Crime

‘All I could see was red,’ recounts 76-year-old victim in Boise stabbing case

In a deadpan voice, Ruben Diaz said, “I’m going to kill you, I’m going to kill you, I’m going to kill you,” while repeatedly stabbing a Boise stranger, the man testified in court Thursday.

Diaz appeared in Ada County court for a preliminary hearing after being stabilized at a state hospital until he was determined to be mentally competent for trial.

Gary Vinsonhaler, 76, of Boise, who was attacked in his front yard last November, testified Thursday. Diaz made almost no eye contact with the man, instead staring down at the table in front of him.

Diaz, 36, is charged with aggravated battery and misdemeanor resisting or obstructing police for allegedly stabbing the man multiple times after approaching Vinsonhaler while he was doing yardwork at his home in Southeast Boise.

Vinsonhaler suffered multiple slashes to his his face and neck, including cuts across his mouth that chipped his teeth, severe damage to a facial nerve and cuts near his eyelids.

“I looked up once and all I could see was red because my eyes had filled with blood,” he testified. At that point, Vinsonhaler said he feared the attack had blinded him, but ultimately his vision wasn’t impaired.

Diaz was hospitalized in December after mental health experts deemed him unfit for trial. His competency has since been restored and he was returned to Ada County to prepare for trial.

Magistrate Judge James Cawthon presided over Diaz’s preliminary hearing Thursday.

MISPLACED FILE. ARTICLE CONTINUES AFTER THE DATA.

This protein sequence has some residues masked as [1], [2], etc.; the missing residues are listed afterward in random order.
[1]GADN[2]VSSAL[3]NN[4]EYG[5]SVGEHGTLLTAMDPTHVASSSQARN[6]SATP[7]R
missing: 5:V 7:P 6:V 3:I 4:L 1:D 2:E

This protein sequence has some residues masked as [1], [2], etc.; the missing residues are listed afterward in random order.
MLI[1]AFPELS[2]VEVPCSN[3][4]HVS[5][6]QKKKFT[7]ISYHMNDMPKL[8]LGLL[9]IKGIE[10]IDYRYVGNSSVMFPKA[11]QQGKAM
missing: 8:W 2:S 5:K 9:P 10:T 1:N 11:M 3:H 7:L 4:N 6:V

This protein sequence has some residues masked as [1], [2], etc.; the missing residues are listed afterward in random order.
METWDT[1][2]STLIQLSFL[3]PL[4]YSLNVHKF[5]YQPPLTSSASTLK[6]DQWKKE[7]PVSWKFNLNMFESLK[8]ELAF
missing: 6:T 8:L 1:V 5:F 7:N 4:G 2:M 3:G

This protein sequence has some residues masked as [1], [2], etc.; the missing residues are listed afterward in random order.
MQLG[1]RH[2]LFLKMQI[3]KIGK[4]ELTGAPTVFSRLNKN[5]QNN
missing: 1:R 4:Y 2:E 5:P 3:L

Vinsonhaler testified that on the day he was attacked in his cul-de-sac on Preamble Place, he had gone outside to rake leaves when he saw a man, later identified as Diaz, walking down the street. Vinsonhaler said the man seemed “disoriented and confused,” and he initially wondered whether the man had wandered away from some kind of “convalescent” home. Vinsonhaler asked the man where he was going.

“I was trying to help him and I knew he was disoriented, but as he came closer, I backed up,” Vinsonhaler testified. He said he wanted to keep about a 15-foot space between himself and Diaz, just to be safe. Because he wanted to remove himself from the situation, Vinsonhaler said he told the man that the garbage men would be along soon and they knew the neighborhood well, so they could help him.

Vinsonhaler said he walked into his backyard, through his patio door and into the house. He went into a bedroom and got on the computer to find the police department’s nonemergency phone number to report Diaz wandering, he said. Then he heard a noise.

I looked out and I saw Ruben in the hallway,” he testified. “He just stood there.”

Vinsonhaler said he couldn’t remember whether he left the patio door open or not. He said his first thought was, “I’ve gotta get out of the house.”

“I said, ‘You don’t belong here, you need to leave,’” Vinsonhaler testified about confronting Diaz in the hall. “His response was, ‘No.’”

When Diaz didn’t move, Vinsonhaler brushed past him in the hall and walked out the front door. He said that within 10 feet of his front door, the attack began.